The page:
TUESDAY, March 22, 2016 (HealthDay News) -- Interpretation of a single breast biopsy slide per case predicts low likelihood of verification for diagnosis of atypia or ductal carcinoma in situ (DCIS), according to a study published online March 22 in the Annals of Internal Medicine.
Joann G. Elmore, M.D., M.P.H., from the University of Washington School of Medicine and Fred Hutchinson Cancer Research Center in Seattle, and colleagues used Bayes' theorem to examine how diagnostic variability affects accuracy from the perspective of a U.S. woman aged 50 to 59 years having a breast biopsy. Data were included for 115 practicing pathologists, with 240 distinct cases. The authors estimated the proportion of biopsies with a diagnosis that would be verified if the same slide were interpreted by a reference group of three expert pathologists.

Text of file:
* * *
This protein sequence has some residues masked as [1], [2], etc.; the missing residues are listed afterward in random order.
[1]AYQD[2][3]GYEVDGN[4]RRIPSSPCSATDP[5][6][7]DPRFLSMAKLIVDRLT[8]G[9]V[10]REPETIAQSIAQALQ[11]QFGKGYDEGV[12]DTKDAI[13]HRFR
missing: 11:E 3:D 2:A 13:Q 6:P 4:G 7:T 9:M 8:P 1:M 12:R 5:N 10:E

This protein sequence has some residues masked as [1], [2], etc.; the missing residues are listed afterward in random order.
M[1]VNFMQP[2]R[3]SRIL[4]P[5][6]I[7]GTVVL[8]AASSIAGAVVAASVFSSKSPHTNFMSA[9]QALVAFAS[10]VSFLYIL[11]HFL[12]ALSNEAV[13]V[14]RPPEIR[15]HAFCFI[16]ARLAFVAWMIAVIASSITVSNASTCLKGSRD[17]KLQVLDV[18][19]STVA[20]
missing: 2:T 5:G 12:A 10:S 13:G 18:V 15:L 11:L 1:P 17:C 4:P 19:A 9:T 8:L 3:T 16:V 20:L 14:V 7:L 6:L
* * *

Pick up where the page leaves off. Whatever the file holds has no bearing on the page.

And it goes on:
The researchers found that if one representative slide were used per case, 92.3 percent of breast biopsy diagnoses would be verified by reference consensus diagnosis, with 4.6 and 3.2 percent overinterpreted and underinterpreted, respectively. For invasive breast cancer and benign without atypia diagnoses, verification was highly probable, with estimated predictive values of 97.7 and 97.1 percent, respectively. For atypia (53.6 and 8.6 percent over- and underinterpreted, respectively) and DCIS (18.5 and 11.8 percent over- and underinterpreted, respectively) verification was less probable.
"This diagnostic grey zone should be considered in clinical management decisions in patients with these diagnoses," the authors write.